Security, and specifically access control, should be an important consideration when using this feature. The centralized management UI is a powerful control panel to manage your Logstash instances. Like any other management feature, please make sure you protect access to administrators and trusted users only. This centralized pipeline management feature integrates seamlessly with the built-in security features provided with the Elastic Gold license, or the Standard license when you're using our Elastic Cloud service. It’s secured out of the box with a logstash_admin role which is the only role that has access to this management UI. We strongly recommend that as an Elastic Stack administrator, you use this role to lock down access only to trusted users. Other best practices we recommend for this feature are:

  • Avoid storing passwords or other credentials as plain text in the config when using this feature. We encourage you to use the environment variable expansion feature in Logstash. This way, you can safely use variables for credentials within the pipeline management UI while defining any secrets using environment variables on the Logstash machines. Logstash will resolve this variable at runtime therefore providing a level of indirection.
  • Enable TLS when communicating with Elasticsearch. See details here.
  • Disable plugins that are not actively used in your configuration by uninstalling them. When there is a need to use a plugin in your config you can easily add them using the plugin manager.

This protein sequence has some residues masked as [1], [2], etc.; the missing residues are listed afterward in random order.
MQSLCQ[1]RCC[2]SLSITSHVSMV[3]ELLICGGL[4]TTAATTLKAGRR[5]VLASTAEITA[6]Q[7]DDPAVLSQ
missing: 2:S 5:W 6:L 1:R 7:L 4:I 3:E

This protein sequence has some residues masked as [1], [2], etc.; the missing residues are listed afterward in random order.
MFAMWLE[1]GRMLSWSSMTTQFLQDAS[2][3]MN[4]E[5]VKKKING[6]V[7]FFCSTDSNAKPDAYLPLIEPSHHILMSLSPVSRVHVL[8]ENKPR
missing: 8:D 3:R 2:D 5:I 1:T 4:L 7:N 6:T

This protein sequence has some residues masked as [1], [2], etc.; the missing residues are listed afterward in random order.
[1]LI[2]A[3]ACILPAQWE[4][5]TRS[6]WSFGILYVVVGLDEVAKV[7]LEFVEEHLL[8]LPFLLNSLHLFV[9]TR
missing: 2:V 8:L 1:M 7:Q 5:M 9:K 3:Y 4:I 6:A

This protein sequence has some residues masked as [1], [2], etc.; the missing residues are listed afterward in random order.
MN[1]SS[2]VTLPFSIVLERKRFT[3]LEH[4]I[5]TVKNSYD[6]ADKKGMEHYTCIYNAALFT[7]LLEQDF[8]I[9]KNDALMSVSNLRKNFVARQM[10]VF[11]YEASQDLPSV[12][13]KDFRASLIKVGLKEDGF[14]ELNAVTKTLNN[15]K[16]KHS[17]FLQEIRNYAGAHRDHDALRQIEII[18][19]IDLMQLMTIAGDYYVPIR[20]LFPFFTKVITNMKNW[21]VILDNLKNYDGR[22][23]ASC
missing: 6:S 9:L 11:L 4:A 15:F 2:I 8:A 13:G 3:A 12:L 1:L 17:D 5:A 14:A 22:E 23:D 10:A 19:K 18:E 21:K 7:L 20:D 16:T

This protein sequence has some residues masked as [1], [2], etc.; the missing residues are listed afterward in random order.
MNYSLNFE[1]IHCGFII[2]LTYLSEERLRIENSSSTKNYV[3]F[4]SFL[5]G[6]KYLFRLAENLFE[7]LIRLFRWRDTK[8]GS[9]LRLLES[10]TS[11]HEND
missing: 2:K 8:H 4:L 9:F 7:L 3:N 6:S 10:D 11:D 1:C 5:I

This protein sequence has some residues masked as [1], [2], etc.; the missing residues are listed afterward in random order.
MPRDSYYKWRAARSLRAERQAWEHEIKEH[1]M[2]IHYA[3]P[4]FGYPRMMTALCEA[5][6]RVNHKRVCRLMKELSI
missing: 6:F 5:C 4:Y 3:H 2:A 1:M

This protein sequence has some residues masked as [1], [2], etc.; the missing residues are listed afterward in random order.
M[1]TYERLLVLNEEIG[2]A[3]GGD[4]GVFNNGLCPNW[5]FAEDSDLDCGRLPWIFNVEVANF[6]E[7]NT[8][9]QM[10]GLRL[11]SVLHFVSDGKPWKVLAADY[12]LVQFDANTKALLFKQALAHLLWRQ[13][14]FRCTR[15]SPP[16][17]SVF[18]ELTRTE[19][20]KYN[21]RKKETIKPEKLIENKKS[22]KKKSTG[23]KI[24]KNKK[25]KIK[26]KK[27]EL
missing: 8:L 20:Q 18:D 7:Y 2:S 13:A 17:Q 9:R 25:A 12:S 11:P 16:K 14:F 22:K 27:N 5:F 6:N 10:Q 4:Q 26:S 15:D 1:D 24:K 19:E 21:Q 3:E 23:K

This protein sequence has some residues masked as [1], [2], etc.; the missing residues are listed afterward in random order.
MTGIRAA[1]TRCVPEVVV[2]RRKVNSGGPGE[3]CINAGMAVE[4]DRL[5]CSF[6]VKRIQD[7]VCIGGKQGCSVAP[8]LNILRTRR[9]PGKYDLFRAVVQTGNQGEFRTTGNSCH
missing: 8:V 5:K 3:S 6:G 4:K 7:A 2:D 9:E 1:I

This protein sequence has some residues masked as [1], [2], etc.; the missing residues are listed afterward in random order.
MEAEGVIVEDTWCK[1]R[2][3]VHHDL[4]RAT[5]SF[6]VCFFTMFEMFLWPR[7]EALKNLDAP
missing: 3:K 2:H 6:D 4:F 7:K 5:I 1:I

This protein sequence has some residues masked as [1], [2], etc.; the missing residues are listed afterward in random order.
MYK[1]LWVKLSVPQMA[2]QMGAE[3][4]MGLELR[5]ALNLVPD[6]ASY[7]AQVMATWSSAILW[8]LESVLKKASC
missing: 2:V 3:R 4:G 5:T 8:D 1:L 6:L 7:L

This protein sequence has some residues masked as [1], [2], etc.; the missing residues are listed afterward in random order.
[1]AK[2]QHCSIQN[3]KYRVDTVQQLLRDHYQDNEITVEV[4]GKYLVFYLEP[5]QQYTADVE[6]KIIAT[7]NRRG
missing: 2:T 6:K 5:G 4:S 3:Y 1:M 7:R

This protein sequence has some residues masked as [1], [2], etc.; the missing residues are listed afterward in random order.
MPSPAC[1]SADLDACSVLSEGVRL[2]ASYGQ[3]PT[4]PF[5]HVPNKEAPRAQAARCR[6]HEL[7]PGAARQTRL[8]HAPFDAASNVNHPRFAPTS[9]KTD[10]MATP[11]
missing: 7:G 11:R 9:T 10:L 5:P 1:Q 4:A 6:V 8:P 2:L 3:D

• The Ruby filter is a powerful way to extend Logstash’s functionality to process data. On the flip side, the Ruby filter doesn’t provide any sandboxing capabilities, so please understand the risks involved before using this filter. This guideline isn’t specific to the pipeline management feature, but its risks are further exposed in this context.
  • Configure document level security to restrict access to individual pipelines. Under the hood, each pipeline is stored as a regular document in an Elasticsearch index. The ID of the document is the name of the pipeline. Please follow the docs for document level security feature to configure it for this use case.


This feature in its current form is just the tip of the iceberg, but it establishes an important foundation for future enhancements. Short term, our focus will be to add security related features like auditing. You can then track which specific user made a change to the pipeline, when they made it, and what the change was. Another short term focus is to integrate with our monitoring UI so we can provide user feedback when pipeline reloads go awry.

Longer term, we are working on providing syntax highlighting, autocomplete, and snippets support for the config editor. Version based rollback, you ask? On it. Oh, and did I mention we’re already thinking about a drag-n-drop UI to create pipelines? I can go on and on about all the exciting stuff that's brewing in our heads, but I’ll stop here. :)

We would like to hear from you! Please let us know how you like this feature or if you have ideas for enhancements. You could also win plenty of swag when you provide feedback via our Pioneer Program. What are you waiting for?! Get ‘stashin!